JD Campbell says:

I wouldn’t pick Scotia bank value visa as top. The rbc low interest annual fee is cheaper, less interest at 11.99 and offers purchase protection which I don’t think the Scotia does. Am I wrong on this ?

The GreedyRates Team says:

Greetings JD,

Thanks for your commentary about our article on the best Visa cards in Canada this year. Obviously, the “best” card is always subjective, and entirely dependent on the personal preferences of the cardholder, but it’s good to know why you consider the RBC Visa Classic Low Rate Option a better alternative to Scotia’s Value Visa card. You’re correct that the RBC card’s annual fee is lower for the same interest rate (you’ll pay $20 per year with RBC instead of $29 to Scotia), but one thing you forgot to mention was the balance transfer promotion provided by Scotia currently.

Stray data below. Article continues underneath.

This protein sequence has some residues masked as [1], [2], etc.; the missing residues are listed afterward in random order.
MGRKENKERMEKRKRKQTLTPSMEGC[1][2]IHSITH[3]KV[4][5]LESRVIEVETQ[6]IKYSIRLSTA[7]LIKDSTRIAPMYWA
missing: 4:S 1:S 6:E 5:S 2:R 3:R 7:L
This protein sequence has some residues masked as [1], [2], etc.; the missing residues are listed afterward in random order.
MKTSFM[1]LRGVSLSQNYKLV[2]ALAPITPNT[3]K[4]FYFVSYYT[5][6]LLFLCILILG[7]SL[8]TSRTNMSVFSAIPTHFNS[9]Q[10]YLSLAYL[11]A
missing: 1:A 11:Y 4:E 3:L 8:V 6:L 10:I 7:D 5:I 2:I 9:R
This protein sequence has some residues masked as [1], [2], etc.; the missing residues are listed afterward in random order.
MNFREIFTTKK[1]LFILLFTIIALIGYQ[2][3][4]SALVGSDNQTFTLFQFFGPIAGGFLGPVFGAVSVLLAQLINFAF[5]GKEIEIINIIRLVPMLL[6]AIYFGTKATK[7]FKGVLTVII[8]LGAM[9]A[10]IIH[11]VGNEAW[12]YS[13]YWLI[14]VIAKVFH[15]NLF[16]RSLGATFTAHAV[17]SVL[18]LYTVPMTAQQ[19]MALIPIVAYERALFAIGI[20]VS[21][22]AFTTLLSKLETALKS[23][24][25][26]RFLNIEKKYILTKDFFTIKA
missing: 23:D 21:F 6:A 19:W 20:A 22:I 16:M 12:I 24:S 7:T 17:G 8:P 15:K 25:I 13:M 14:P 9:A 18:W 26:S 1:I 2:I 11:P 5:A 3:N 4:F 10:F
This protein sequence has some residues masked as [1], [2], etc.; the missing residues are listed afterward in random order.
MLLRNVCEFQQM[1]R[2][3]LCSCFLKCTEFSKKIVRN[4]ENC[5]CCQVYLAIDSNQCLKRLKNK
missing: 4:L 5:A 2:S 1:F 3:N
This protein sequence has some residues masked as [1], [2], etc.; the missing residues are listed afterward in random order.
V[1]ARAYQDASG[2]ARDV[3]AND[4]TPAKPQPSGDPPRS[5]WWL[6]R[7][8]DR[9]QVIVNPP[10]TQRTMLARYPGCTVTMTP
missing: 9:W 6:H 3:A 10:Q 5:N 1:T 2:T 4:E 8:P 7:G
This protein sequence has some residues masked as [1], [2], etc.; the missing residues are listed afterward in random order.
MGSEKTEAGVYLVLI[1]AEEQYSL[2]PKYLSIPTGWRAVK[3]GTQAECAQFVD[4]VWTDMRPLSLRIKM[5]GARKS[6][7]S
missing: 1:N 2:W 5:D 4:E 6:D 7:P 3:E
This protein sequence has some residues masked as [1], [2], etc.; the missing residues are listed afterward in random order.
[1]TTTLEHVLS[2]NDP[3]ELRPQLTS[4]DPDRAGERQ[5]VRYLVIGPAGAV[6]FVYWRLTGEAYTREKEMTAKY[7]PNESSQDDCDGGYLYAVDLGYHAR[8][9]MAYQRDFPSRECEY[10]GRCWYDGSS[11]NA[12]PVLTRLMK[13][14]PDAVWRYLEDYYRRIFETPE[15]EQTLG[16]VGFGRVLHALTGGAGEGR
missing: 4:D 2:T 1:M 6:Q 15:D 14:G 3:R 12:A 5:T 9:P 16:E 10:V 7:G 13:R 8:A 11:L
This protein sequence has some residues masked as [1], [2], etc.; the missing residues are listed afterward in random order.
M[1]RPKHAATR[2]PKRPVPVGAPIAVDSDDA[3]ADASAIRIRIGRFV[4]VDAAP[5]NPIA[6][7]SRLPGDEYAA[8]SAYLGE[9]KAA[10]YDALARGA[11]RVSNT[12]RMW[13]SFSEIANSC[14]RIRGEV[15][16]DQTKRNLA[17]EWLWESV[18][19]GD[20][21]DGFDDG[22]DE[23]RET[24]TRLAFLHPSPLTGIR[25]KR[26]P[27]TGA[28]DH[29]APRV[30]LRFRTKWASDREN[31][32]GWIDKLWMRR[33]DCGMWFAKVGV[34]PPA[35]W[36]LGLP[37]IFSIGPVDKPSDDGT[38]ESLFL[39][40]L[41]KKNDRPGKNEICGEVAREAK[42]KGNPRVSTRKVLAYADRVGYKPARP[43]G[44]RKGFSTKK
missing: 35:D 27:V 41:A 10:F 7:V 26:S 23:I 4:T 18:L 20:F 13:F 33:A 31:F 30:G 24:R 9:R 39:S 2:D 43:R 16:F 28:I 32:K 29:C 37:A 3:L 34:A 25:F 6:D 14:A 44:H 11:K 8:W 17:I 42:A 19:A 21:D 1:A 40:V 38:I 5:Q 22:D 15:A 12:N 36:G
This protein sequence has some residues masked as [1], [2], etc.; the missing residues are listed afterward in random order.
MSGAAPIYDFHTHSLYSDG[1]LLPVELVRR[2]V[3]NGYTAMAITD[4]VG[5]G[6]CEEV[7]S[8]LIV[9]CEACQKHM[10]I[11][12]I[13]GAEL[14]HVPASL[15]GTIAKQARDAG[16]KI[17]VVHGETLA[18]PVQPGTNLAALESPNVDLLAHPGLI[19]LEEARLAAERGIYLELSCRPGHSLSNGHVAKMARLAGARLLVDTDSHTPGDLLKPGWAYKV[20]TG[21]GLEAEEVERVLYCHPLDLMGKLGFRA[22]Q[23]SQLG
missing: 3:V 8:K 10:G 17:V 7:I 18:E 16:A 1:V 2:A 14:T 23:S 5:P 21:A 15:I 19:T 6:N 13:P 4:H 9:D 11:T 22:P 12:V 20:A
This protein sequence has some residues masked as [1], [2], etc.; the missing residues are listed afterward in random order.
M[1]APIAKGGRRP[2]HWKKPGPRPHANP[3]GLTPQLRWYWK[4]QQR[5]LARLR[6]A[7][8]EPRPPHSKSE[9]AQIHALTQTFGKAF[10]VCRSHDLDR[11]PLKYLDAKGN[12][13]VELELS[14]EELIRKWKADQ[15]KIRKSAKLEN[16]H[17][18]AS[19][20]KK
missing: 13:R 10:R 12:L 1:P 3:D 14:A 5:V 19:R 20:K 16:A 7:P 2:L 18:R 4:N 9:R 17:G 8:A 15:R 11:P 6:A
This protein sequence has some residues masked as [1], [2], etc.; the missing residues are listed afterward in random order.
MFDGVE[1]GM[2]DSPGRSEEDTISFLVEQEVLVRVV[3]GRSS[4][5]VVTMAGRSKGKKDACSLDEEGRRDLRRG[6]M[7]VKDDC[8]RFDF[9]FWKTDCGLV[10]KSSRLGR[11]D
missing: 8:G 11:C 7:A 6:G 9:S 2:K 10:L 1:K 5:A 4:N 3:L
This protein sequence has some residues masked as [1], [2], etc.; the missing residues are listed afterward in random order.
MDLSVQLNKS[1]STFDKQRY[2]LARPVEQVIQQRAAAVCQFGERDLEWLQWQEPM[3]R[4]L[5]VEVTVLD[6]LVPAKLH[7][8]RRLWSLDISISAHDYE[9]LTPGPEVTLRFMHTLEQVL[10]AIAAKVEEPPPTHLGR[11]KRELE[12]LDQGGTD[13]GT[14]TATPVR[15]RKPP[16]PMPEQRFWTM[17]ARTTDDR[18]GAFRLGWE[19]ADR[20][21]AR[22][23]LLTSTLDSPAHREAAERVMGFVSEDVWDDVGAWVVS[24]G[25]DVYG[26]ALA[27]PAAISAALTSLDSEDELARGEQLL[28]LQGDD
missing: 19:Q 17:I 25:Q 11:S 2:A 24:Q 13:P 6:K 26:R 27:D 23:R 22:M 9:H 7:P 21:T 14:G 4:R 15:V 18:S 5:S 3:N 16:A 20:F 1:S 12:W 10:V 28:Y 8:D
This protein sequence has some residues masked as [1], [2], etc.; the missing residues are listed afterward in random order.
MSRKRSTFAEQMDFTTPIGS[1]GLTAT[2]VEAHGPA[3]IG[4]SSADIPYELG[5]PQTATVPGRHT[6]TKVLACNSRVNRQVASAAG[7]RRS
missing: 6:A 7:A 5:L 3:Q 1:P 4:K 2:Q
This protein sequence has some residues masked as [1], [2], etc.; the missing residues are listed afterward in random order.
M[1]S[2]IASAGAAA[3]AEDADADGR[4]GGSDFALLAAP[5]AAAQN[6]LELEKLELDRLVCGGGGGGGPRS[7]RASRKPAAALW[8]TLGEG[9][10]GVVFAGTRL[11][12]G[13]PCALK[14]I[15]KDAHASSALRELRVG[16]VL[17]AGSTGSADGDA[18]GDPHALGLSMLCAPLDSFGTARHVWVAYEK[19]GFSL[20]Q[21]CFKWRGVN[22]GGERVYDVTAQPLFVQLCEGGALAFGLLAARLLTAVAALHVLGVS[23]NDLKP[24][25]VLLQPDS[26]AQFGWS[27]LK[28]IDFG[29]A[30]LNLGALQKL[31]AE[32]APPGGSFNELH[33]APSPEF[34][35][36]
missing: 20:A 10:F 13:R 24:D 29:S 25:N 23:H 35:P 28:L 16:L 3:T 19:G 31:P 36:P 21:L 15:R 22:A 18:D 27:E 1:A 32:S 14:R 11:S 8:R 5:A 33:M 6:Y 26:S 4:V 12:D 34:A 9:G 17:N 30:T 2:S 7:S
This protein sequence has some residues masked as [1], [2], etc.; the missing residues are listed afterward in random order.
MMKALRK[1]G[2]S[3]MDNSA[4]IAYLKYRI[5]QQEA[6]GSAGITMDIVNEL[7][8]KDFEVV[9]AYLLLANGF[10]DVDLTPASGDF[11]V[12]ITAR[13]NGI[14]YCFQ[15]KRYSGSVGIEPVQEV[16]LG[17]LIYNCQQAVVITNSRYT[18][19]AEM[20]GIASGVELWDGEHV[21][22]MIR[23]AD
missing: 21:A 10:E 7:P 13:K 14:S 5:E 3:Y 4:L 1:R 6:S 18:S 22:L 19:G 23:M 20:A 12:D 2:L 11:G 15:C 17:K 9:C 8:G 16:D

That extra $9 means that new cardholders have the option to transfer a balance from their old credit card or loan and pay a low rate of 0.99% on it for 6 months. While some applicants will find it irrelevant, many will not, and this alone puts it leagues ahead of RBC’s card in our eyes. It’s simply more relevant to more Canadians, but again, entirely circumstantial. Another consideration in favor of Scotiabank is that its card gives you 20% off at Avis car rental branches. In the end, pick whatever works best for you, and the differences are negligible enough to justify either of the cards, if you aren’t picky. Best of luck with your choice.